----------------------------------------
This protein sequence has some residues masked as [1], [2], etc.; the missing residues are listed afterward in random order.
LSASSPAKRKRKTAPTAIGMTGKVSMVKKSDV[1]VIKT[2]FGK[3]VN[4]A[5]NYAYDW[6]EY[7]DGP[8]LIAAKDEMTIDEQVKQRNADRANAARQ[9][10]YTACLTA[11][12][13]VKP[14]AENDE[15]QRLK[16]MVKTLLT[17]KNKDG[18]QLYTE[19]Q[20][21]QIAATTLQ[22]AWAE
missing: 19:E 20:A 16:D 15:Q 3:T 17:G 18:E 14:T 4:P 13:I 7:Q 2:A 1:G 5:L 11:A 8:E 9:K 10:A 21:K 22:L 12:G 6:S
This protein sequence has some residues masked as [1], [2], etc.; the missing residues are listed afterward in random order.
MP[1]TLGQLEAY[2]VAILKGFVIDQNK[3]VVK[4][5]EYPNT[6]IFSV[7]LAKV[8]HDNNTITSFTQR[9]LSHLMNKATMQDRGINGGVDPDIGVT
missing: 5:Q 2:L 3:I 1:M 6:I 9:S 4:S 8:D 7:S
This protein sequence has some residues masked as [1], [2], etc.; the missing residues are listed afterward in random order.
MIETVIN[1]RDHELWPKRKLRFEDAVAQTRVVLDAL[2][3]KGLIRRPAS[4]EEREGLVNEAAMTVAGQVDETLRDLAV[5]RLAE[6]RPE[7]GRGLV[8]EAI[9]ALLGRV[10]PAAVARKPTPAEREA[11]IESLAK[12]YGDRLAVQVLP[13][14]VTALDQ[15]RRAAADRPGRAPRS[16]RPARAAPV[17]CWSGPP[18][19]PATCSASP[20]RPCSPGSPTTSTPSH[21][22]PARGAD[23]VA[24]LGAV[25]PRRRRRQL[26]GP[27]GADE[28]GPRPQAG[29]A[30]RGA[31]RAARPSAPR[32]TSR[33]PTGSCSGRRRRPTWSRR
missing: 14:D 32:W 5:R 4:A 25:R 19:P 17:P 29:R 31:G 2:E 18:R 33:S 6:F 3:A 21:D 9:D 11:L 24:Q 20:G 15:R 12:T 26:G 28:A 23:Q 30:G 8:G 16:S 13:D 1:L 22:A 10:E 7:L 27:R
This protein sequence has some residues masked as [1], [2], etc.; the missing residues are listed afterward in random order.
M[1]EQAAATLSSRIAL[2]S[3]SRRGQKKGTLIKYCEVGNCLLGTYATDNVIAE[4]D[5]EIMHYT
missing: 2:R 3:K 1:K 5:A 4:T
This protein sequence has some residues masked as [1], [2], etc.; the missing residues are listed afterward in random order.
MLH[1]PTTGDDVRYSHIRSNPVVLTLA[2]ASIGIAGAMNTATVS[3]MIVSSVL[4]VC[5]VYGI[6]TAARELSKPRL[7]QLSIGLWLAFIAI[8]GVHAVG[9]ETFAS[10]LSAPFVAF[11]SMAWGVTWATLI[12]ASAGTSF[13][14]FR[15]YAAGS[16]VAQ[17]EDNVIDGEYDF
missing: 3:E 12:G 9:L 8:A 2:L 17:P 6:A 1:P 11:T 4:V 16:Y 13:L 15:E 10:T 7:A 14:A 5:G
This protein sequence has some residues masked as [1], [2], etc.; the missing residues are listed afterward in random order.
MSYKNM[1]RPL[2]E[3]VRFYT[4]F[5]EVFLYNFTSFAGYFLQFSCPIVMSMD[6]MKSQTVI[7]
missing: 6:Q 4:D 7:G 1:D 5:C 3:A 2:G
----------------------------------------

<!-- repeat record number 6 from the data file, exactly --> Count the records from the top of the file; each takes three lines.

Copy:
This protein sequence has some residues masked as [1], [2], etc.; the missing residues are listed afterward in random order.
MSYKNM[1]RPL[2]E[3]VRFYT[4]F[5]EVFLYNFTSFAGYFLQFSCPIVMSMD[6]MKSQTVI[7]
missing: 6:Q 4:D 7:G 1:D 5:C 3:A 2:G